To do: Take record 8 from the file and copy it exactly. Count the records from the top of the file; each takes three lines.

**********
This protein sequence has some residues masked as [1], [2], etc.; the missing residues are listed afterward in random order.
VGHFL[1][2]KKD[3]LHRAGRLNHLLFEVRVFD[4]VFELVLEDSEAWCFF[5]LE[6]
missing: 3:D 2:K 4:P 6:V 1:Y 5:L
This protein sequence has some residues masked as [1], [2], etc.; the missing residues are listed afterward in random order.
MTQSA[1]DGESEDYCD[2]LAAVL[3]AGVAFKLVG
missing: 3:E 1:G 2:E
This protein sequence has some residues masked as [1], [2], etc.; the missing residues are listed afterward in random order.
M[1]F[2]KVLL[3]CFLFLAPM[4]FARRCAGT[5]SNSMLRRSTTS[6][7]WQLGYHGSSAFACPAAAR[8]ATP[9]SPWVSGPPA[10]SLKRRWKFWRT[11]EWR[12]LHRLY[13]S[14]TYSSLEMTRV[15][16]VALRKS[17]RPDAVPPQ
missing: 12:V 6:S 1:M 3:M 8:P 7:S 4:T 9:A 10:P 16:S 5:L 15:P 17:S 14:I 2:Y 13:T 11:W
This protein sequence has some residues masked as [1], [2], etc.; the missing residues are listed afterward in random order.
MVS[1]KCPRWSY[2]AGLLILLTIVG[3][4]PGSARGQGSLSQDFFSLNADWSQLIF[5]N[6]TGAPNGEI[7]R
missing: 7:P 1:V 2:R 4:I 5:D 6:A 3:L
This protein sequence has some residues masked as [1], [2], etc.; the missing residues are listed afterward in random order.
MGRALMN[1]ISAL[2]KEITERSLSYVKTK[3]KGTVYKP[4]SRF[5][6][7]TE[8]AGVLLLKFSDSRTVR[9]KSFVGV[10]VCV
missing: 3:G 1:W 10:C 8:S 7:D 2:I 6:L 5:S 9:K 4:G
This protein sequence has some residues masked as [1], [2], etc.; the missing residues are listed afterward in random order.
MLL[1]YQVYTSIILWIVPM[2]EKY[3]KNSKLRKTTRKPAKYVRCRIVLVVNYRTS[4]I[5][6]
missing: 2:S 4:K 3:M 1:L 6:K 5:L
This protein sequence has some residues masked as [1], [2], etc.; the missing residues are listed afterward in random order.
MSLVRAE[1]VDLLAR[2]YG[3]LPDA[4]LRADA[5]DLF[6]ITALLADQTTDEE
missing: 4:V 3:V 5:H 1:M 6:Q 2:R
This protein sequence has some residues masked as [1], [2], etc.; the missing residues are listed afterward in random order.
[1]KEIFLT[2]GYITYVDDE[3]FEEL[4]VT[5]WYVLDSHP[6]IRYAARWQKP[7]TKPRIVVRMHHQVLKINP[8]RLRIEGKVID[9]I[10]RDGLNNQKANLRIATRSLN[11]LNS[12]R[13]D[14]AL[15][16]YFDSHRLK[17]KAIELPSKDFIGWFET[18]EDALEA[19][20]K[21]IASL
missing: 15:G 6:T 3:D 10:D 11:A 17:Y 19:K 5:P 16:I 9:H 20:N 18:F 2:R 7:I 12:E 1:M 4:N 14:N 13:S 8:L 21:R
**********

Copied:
This protein sequence has some residues masked as [1], [2], etc.; the missing residues are listed afterward in random order.
[1]KEIFLT[2]GYITYVDDE[3]FEEL[4]VT[5]WYVLDSHP[6]IRYAARWQKP[7]TKPRIVVRMHHQVLKINP[8]RLRIEGKVID[9]I[10]RDGLNNQKANLRIATRSLN[11]LNS[12]R[13]D[14]AL[15][16]YFDSHRLK[17]KAIELPSKDFIGWFET[18]EDALEA[19][20]K[21]IASL
missing: 15:G 6:T 3:D 10:D 11:A 17:Y 19:K 5:P 16:I 9:H 20:N 18:F 2:R 7:I 12:E 1:M 4:N 14:N 13:S 8:L 21:R